What Is The Difference Between Fine Arts and Visual Arts?

Ballerina

Fine art and visual arts are two terms that are used interchangeably. There can be confusion about what they each mean and different.

Fine art is a broad term used to describe many different types of art; one of the arts under the umbrella of fine art is visual arts. Fine arts can include arts such as music, theatre, dance, literature, and other types of art. In contrast, Visual art is about only arts of a visual nature such as painting, sculpture, or film making.

Fine Arts Vs. Visual Arts

Fine art and visual arts are used a lot, but their meanings and differences can be confusing. When I get confused about what something means, I will turn to the dictionary to check out the dictionary definitions.

Fine Art Definition

The definition in the Oxford Dictionary of Fine Art is:

“creative art, especially visual art whose products are to be appreciated primarily or solely for their imaginative, aesthetic, or intellectual content”

“the convergence of popular culture in fine art”

Oxford Dictionary

Looking at this definition, we can see that fine art is a broad term that encompasses many different art forms, including visual art. Fine art focuses on imaginative or creative, aesthetic or visual, and intellectual content.

Visual Art Definition

If we look at the definition of visual art, we will find that visual art is not the same as fine art. In the Oxford dictionary, Visual art is defined as:

“Creative art whose products are to be appreciated by sight, such as painting, sculpture, and film-making (as contrasted with literature and music)

‘public exhibitions of paintings or other works of visual art

Oxford Lexico Dictionary

Visual art is also a creative art, but visual art is mainly visual. There is no intellectual component in the definition as in the description of fine arts. Visual arts also include painting, sculpture, and filmmaking. Disciplines as literature, poetry, or music are not included in the visual arts.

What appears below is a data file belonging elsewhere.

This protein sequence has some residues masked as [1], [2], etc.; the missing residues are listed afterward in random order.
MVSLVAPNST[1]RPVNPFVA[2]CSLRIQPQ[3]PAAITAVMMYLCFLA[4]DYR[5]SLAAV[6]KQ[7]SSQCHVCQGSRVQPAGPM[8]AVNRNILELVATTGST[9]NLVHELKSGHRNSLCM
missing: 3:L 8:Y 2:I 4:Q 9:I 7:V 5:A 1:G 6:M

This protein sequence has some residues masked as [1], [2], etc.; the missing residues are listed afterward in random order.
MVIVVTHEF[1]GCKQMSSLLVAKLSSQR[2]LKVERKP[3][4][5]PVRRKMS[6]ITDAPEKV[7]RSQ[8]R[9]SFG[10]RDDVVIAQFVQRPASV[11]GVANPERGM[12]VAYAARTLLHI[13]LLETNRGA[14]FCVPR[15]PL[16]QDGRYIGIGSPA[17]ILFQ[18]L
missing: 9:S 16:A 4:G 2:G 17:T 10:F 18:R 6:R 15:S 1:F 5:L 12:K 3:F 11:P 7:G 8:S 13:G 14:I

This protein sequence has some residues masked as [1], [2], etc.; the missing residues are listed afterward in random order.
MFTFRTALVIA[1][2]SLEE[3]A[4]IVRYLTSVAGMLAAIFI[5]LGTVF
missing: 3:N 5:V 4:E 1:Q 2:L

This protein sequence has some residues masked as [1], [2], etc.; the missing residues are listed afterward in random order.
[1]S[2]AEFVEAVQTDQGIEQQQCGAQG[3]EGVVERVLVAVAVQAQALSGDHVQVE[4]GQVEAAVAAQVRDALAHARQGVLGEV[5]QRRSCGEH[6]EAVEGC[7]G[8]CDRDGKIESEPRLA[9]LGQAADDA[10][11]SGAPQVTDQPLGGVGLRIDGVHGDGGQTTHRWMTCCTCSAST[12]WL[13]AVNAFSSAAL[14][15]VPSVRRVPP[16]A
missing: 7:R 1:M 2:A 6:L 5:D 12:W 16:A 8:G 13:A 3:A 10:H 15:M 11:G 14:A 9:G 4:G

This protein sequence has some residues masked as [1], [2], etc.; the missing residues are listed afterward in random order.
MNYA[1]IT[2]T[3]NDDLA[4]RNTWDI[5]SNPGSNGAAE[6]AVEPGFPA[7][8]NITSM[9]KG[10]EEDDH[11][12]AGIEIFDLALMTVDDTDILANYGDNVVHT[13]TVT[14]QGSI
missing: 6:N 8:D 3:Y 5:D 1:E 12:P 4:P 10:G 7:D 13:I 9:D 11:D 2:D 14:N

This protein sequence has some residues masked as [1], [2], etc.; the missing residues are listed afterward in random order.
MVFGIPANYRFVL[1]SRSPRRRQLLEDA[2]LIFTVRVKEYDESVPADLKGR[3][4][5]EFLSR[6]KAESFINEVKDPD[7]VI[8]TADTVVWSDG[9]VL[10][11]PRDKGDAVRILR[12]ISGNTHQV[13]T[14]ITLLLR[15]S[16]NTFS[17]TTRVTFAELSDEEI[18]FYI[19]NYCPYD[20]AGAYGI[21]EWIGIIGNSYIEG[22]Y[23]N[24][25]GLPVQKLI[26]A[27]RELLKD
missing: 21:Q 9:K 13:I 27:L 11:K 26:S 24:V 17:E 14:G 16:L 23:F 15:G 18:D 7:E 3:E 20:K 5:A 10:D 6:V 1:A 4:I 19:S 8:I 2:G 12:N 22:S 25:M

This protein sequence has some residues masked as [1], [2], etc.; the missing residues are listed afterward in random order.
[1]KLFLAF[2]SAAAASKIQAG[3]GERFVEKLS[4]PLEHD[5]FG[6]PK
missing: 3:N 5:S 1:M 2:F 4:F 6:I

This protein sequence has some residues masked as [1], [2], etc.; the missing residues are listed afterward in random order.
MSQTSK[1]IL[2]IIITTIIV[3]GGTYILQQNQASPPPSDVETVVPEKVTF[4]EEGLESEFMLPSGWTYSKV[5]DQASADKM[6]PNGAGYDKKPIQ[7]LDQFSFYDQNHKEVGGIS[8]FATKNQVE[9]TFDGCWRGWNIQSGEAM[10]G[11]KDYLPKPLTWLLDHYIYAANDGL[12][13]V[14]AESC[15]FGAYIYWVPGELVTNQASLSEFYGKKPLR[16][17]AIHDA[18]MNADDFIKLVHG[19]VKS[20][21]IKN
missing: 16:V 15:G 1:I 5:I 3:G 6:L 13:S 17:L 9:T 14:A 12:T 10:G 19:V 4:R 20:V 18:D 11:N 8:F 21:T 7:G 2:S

Fine Art and Visual Art Differences Explained

Though both definitions of fine art and visual art are pretty similar, there are some differences between fine art and visual art. There is a lot of crossover between these terms, so some of their differences are not apparent.

Here are some differences between fine art and visual arts:

  • Fine Arts – Fine arts are a broad category of art that is created solely for imaginative, aesthetic or intellectual content.
  • Fine Arts Includes – Fine arts is a large umbrella that includes visual arts, performing arts, film, music, poetry and dance. It is a very broad term used for many forms of art.
  • Visual Art – Visual art is art that is appreciated by sight only such as painting, photography, sculpture or film making. Visual arts are limited to artwork that is apreciated through viewing.
  • Visual Art is Part of Fine Art – Visual arts is listed as one part of fine arts, so visual arts goes under the umbrella of fine arts.

There is a lot of crossover between these two terms, but one of the main aspects is that fine art is an extensive term used to describe many forms of art, and one of those forms of art under the fine art umbrella is visual arts.

Fine Art and Visual Art Redefined

Fine art can also be defined as all forms of art and art that a museum would want to collect or show. That is why a museum may use fine art after its name.

In reality, not every art produced will be museum-worthy; only a tiny amount of all the art produced is museum quality. If we use this definition of fine art, we can say that not all visual art would be classified as fine art.

Many considered the definition of fine art to include art done with skill. Someone may refer to themselves as a “fine art artist.” or “someone who has studied fine art.” This usually means someone who has spent the time and effort to attend college or university-level art classes to study art.

Many Universities will also define this as the “College of Fine Arts.” My former University, Brigham Young University, has a “College of Fine Arts and Communications.” Under the umbrella of the fine arts is the following:

  • Department of Art
  • School of Communications
  • Department of Dance
  • School of Music
  • Department of Theatre and Media Arts
  • Department of Design

Their definition of Fine Arts is similar to many other universities worldwide, including art, communications, dance, music, theatre, media, film, design, graphic design, animation, illustration, photography, advertising, journalism, public relations, and television.

Some of these areas are pure visual arts (i.e., photography, art, film, etc.). Still, others would not be such journalism and some public relations and communications. But they are all under this vast umbrella known as fine arts and communications.

Technology today has blurred the lines between fine art and visual arts even more than they once were. Where fine arts and visual arts were once more defined, now they include a host of art forms.

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Anita Louise Hummel

Hi, I am Anita Louise Hummel. I am an artist and a blogger. I paint mainly oil paints. I love to paint women, animals (mainly dogs and cats), and abstracts. I use a lot of gold and silver leaf in my paintings. I also love to blog about anything to do with art, business, Procreate, and all the wonderful artists that inspire me.

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What Is The Difference Between Fine Arts and Visual Arts?